Overcoming cramp and blisters, Waitz crossed the finish line in Central Park in 2hr 32min 30sec, more than two minutes faster than any woman had run the distance before, though not without distressing the public address announcer, who could not identify "that blonde in the pigtails".
In a tent by the side of the course, when Jack approached her beaming with delight at her performance, Grete threw her race shoes at him. "I never want to run the marathon again," she said, a sentiment familiar to millions who have run the event since.
And like most of them, Waitz was back for more, winning the New York race nine times, a record-breaking achievement across a range of sports. She would lower the world best on three further occasions, twice in New York and eventually to 2hr 25min 29sec in 1983 when she claimed her first of two victories in the London Marathon. In many respects, 1983 was Waitz's finest year, as she completed a rare "Marathon Triple Crown", also taking the inaugural world championship race in Helsinki and then winning another New York title.
Waitz was only denied a 10th New York victory after a titanic struggle in 1981 with the New Zealander, Allison Roe, who yesterday said of her former rival, "She was the most beautiful, humble and one of the most gracious people I ever met. It was a real privilege to know her."
Bill Rodgers, the American who won four New York Marathon titles, sharing the podium with the Norwegian in 1978 and 1979, said, "What I liked about her wasn't that she won, but what she was like as a person. That's what everyone loved about Grete: she was very compassionate."
Waitz missed the 1980 Olympics when Norway joined US President Jimmy Carter's boycott of the Moscow Games, and in 1984, when the first women's Olympic Marathon was staged in Los Angeles, she was hampered by a back injury and could not match the mid-race surge by the American, Joan Benoit. Waitz had to be content with the silver medal.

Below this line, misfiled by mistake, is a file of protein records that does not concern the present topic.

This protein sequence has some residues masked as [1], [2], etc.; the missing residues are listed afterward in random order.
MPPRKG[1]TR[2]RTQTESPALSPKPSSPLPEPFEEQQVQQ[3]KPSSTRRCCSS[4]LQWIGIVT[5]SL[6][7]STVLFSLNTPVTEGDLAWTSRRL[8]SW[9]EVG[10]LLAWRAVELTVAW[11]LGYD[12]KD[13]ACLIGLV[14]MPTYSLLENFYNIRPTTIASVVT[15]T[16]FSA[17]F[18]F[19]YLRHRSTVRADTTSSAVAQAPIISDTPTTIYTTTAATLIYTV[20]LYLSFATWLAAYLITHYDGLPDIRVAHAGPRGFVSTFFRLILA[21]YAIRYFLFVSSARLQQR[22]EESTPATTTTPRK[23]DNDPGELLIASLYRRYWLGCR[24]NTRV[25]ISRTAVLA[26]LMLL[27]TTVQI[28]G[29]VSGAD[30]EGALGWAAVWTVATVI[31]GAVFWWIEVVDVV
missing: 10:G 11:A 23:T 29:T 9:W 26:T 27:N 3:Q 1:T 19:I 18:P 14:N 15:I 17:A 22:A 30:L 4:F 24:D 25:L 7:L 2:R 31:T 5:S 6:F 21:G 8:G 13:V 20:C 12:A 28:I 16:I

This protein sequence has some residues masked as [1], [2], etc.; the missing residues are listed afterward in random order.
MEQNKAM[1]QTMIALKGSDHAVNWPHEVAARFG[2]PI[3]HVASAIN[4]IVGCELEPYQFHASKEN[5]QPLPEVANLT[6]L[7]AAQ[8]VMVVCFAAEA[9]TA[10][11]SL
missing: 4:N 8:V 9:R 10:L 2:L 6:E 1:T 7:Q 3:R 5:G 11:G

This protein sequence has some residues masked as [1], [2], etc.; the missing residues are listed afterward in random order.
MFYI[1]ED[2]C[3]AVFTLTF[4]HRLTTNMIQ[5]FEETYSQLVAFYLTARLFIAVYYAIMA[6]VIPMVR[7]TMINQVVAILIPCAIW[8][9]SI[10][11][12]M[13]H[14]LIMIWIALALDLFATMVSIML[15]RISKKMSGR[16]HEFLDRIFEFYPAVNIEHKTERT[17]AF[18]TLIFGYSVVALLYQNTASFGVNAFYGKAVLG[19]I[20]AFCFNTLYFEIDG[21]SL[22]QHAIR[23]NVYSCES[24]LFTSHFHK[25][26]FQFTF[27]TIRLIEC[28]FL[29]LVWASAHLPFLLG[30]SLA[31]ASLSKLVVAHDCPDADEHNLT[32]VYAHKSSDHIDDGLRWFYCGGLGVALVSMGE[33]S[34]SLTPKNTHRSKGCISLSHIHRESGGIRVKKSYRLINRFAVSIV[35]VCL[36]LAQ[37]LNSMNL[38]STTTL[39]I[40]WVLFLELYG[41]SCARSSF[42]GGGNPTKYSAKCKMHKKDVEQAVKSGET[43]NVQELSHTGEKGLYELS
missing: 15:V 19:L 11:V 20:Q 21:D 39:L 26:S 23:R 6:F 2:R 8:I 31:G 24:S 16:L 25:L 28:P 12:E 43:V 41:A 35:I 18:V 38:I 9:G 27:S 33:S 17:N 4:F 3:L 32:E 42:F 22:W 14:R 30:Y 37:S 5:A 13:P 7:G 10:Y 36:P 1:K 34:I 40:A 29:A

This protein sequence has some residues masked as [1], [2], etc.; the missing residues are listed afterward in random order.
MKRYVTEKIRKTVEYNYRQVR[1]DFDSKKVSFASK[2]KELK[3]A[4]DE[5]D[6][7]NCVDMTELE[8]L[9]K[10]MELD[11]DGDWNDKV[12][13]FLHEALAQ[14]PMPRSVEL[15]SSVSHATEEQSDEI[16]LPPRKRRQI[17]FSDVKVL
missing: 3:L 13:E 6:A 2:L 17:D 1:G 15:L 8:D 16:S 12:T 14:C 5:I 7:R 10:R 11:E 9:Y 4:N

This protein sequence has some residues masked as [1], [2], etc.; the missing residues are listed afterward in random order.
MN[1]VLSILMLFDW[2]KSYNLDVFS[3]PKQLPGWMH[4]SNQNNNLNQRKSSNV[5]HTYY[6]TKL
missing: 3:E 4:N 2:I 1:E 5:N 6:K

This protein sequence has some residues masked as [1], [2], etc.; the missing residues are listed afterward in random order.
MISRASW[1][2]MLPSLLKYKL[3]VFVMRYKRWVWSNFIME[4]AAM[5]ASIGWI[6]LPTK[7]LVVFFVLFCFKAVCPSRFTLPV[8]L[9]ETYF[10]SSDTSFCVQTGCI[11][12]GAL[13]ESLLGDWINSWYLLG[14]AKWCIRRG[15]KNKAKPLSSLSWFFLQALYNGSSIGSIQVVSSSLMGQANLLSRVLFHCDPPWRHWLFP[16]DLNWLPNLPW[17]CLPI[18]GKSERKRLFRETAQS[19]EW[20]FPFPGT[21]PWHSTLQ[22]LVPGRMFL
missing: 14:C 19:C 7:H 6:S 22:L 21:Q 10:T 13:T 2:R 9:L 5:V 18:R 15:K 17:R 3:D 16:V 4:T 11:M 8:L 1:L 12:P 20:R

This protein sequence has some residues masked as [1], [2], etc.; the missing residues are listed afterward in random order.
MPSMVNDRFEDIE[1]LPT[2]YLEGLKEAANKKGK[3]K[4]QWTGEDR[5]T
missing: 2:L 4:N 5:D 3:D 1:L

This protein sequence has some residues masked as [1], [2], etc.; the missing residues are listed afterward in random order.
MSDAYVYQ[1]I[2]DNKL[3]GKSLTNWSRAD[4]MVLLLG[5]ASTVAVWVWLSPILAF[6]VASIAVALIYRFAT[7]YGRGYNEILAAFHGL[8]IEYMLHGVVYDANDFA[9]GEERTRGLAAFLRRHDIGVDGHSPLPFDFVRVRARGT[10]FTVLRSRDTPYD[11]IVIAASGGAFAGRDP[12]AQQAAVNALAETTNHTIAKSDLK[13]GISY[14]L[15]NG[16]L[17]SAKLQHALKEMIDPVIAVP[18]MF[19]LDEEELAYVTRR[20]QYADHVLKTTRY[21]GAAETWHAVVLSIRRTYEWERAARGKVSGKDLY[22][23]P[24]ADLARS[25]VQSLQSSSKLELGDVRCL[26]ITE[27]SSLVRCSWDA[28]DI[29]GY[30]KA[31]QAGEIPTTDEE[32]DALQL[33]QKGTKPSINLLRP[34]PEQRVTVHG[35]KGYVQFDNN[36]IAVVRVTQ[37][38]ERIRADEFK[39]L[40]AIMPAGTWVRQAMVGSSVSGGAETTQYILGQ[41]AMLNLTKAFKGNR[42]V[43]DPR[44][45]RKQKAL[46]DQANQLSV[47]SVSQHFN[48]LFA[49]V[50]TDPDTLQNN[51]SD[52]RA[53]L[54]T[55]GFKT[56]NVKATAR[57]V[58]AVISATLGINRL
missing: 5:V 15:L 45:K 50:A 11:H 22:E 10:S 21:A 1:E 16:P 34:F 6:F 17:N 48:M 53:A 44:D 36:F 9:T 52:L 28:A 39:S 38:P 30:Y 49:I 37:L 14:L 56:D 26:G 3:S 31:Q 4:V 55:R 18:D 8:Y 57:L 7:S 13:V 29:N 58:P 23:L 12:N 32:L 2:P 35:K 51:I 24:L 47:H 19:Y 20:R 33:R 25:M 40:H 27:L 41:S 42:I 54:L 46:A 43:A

Waitz won the London Marathon for a second time in 1986 with her ultimate personal best of 2:24:54, and collected her ninth New York title in 1988. Her final competitive race saw her place fourth in New York in 1990, aged 37.
Waitz did return in 1992, however. Lebow wanted, at last, to run in the race he had founded, to celebrate his 60th birthday and defy the brain tumour that would claim his life. Waitz ran with her friend every painful step of the way, the duo completing the course in five and a half hours with an embrace and tears, the New York Times calling them "the Tracy and Hepburn of the marathon".
In 2005, Waitz was forced to admit that she had cancer after the Norwegian media photographed the national heroine visiting a clinic for treatment. She never elaborated about what form of cancer she had because, she said, she was "not the kind of person who can turn my inside out".
Waitz spent her final years working for cancer charities, setting one up in Norway similar to the "Fred's Team" she helped establish in New York after Lebow's death. Her popularity was such that she had a statues featuring her iconic running style erected outside the Bislett Stadium in Oslo and in the Epcot Centre at Disney World in Florida. In 2008, Waitz was made a Knight of the Royal Norwegian Order of St Olav by King Harald.
And Waitz's influence was so great that she was able to persuade her long-time sponsor, Adidas, to donate five per cent of the proceeds from its brand of clothing named after her to the Aktiv mot kreft cancer foundation. So far, that is thought to have been worth more than £50m.
Grete Andersen, athlete: born Oslo, Norway 1 October 1953; married Jack Waitz; died Oslo 19 April 2011.